Author: Jodi Picoult
Provided Synopsis: Sage Singer is a baker. She works through the night, preparing the day’s breads and pastries, trying to escape a reality of loneliness, bad memories, and the shadow of her mother’s death. When Josef Weber, an elderly man in Sage’s grief support group, begins stopping by the bakery, they strike up an unlikely friendship. Despite their differences, they see in each other the hidden scars that others can’t, and they become companions.
Everything changes on the day that Josef confesses a long-buried and shameful secret – one that nobody else in town would ever suspect – and asks Sage for an extraordinary favor. If she says yes, she faces not only moral repercussions, but potentially legal ones as well. With her own identity suddenly changed, and the integrity of the closest friend she’s ever had clouded, Sage beings to question the assumptions and expectations she’s made about her life and her family. When does a moral choice become a moral imperative? And where does one draw the line between punishment and justice, forgiveness and mercy?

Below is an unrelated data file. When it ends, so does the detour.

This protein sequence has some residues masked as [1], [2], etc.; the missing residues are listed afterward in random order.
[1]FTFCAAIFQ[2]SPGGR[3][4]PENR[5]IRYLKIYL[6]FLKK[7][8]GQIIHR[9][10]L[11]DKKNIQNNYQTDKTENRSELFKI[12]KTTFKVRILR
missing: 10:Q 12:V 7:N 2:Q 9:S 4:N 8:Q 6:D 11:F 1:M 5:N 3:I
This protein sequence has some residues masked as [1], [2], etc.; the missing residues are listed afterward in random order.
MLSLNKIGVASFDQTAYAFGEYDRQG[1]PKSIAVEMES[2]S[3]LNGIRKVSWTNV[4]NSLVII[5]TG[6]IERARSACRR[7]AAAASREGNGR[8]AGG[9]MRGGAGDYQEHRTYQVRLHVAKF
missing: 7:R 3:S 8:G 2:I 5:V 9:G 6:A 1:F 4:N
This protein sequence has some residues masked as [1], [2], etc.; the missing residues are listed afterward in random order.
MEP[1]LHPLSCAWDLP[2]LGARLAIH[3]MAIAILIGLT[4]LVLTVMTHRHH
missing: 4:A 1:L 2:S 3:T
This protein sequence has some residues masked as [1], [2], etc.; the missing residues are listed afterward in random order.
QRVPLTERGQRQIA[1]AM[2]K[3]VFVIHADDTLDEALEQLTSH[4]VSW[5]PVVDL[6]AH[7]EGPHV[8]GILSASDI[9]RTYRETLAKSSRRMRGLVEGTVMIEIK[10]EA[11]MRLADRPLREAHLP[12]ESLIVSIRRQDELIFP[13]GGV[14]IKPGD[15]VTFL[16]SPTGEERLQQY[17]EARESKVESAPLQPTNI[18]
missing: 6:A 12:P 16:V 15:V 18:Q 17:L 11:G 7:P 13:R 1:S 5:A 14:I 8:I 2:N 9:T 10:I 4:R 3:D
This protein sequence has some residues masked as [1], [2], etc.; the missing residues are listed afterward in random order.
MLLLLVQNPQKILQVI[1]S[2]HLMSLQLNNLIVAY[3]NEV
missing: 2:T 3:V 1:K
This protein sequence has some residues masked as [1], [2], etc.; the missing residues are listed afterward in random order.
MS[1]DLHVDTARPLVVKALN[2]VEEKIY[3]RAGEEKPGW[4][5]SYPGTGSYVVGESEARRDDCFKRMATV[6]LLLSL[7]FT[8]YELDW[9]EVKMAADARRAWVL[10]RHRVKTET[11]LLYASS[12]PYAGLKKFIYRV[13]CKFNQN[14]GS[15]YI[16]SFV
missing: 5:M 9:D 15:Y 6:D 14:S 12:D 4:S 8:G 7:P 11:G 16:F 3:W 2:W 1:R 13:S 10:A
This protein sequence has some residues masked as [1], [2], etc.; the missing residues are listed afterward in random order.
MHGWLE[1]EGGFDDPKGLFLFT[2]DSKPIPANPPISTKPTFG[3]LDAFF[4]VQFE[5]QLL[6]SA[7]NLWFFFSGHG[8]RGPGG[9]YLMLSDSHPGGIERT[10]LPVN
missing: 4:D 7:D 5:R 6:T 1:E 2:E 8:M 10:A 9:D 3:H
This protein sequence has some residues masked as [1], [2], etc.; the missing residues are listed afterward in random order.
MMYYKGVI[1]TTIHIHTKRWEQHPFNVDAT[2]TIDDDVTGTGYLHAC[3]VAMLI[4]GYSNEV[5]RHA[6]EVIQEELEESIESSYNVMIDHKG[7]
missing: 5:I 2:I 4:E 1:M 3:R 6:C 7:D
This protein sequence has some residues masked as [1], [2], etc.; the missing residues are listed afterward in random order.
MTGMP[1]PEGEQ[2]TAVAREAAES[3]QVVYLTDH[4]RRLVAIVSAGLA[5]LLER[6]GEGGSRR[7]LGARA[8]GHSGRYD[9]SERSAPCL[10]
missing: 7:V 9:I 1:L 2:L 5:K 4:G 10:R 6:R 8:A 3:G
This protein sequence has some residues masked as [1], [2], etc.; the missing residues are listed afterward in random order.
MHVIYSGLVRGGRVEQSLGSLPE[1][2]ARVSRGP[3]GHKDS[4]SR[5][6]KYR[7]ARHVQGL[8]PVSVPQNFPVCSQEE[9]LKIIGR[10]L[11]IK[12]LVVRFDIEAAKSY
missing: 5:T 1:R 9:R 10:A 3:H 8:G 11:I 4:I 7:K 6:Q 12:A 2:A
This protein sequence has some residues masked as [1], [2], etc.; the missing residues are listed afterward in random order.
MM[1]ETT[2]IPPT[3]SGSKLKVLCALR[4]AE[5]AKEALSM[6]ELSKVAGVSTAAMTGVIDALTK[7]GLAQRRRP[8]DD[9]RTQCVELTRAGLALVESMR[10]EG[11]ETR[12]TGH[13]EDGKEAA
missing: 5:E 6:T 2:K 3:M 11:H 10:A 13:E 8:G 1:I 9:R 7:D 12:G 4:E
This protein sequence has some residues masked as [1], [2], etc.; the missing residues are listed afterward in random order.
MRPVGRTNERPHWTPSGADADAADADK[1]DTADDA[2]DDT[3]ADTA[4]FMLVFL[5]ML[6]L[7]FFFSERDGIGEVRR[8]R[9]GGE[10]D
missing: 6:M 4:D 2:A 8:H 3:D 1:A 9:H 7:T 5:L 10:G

Review: This book was not what I expected it would be, and it left me speechless. From the premise, I had been under the impression that this would be a story of a young woman who forms a friendship with an elder man, only to have that friendship deepen to such a level that he is able to confess his deepest sin to her and ask for the forgiveness and mercy he seeks. I thought that Josef Weber, the old man, was to be the storyteller. Instead, what I got was an incredibly complex story that was not only Josef’s, but also belonged to Sage and to the history of her family and her people.
The Storyteller is a book that travels to the past. Josef Weber tells Sage the details of his past, and Sage’s grandmother also tells the story of her past. But what I took to be the true story is the one that was scatted throughout the novel: the story of Ania. It is a written piece of fiction that is allegorical as it looks into the line between good and evil. The characters in Ania’s story ask the question of whether or not a man is born evil or if he is born good; it wonders if it is possible to be both once circumstances float a life down an unexpected path. This allegorical story commentates on the horrific tales Sage hears about those who worked for the SS and were prisoners of war during the Holocaust. Does Ania forgive and grant mercy to a man who is thought of as evil? In comparison, can Sage grant the wish and forgiveness that Josef seeks now that she knows the truth of his life?
Despite being exasperated with Sage at the beginning of the story I began to empathize with her plight as the story progressed. As she learned new information from the past, so did I. I began to wonder what I believe Jodi Picoult is trying to get her readers to consider: when does one deliver punishment, mercy, or forgiveness? How does the story end to allow us to move on?